• Christopher Doyle

Canada’s war on gas run cars!

Chris Doyle

Recently Canadian government announced gradual phasing out of gas cars by 2035. With thousands of gas stations, and millions using gas cars everyday is it a mere hope for the future or an starn warning only time will tell.

But for now when you're carpooling with someone, it is only polite to chip in money to cover the cost of gas mainly when the gas prices are at an all time high of $1.30/litre in Canada (Gas Buddy, 2021). Yet, recently while carpooling from Scarborough to Kingston to celebrate the birthday of a friend, I had a much different experience. Despite my earnest offering to pay for gas, I found out that my friend’s car was electric and did not need any gas at all.

Although still a rarity, these experiences are becoming more and more common for many Canadians. According to StatsCan, in 2020, the Electric Vehicle (EV) accounted for 3.5% of all new vehicles sold and are set to grow further in 2021.

(Photo:, Tesla Superchargers installed at Quinte Mall in Belleville, On.)

Within Canada, some feel that the “tipping point” for EV usage has arrived. A mere 1,700 cars were sold in 2018 while according to Electric Mobility Canada, more than 168,000 are on the road. Regionally, British Columbia leads the pack, with 8.4% of its new vehicles being electric. Ontario and Quebec, along with BC, make up 95.4% of all Canadian registrations (Jarratt, 2021).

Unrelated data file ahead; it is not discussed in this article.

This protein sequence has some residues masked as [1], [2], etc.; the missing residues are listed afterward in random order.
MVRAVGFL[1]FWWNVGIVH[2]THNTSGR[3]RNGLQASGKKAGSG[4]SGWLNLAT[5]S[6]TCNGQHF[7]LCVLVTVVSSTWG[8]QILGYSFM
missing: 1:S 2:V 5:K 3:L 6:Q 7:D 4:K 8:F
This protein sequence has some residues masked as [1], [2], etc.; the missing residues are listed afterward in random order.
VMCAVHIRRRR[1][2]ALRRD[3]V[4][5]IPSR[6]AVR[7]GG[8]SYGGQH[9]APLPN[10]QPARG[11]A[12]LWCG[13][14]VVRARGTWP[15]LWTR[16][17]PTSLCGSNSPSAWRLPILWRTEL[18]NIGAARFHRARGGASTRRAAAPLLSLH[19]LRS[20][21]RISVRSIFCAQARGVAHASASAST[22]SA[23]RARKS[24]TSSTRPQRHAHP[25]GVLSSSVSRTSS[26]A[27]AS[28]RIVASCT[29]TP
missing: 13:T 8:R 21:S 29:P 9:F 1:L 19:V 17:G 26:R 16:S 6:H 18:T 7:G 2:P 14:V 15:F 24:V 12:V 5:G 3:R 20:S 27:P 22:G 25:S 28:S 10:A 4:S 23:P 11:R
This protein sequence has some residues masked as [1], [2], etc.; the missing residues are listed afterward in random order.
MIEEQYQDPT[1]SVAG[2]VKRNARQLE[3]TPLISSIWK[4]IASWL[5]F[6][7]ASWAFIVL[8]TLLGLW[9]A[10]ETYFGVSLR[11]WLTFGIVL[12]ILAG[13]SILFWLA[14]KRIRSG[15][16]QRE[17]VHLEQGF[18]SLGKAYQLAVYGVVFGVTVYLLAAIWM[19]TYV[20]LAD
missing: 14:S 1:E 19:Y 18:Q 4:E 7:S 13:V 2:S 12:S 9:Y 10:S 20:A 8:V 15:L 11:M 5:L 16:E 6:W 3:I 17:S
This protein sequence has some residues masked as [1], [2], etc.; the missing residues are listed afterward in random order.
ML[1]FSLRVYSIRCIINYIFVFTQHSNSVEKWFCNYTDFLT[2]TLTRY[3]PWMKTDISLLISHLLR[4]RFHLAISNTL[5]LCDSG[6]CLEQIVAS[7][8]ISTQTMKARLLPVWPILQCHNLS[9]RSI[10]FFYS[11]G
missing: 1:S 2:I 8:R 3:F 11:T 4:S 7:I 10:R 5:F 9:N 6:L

Lowered vehicle prices and green energy subsidies may be critical for EV sales. Quebec and BC, in particular, offer generous rebates for electric vehicle owners. BC’s “Go Electric” program emphasizes a $3,000 credit for vehicles, while the Government of Quebec offers up to $8,000 in returns for vehicles under $60,000. Nationwide, the Government of Canada offers $2,500 - $5,000 incentives.

(Photo: Wikimedia, EV market leaders in 2020)

Although these rebates have undoubtedly helped more Canadians to afford electric vehicles, the Canadian EV market is dwarfed globally. As a percentage of cars, Norway and other nordic countries are leading the way. In Norway, 3 of 4 cars are electric. Overall, China is the world’s largest EV market, with 4.7 million vehicles sold in 2020. Other major global markets include the European Union, USA and Germany.

But while Canada may lag behind many of its peers at present, a recent government action that would ban the sale of internal combustion engines in 2035 may soon push majorities of Canadians into purchasing electrical cars.

And although one Global and Mail article has called the target “delusional”, the recent rollout of an electric Ford F-150, Canada’s best selling pickup, suggests electric vehicles are alas being taken seriously.

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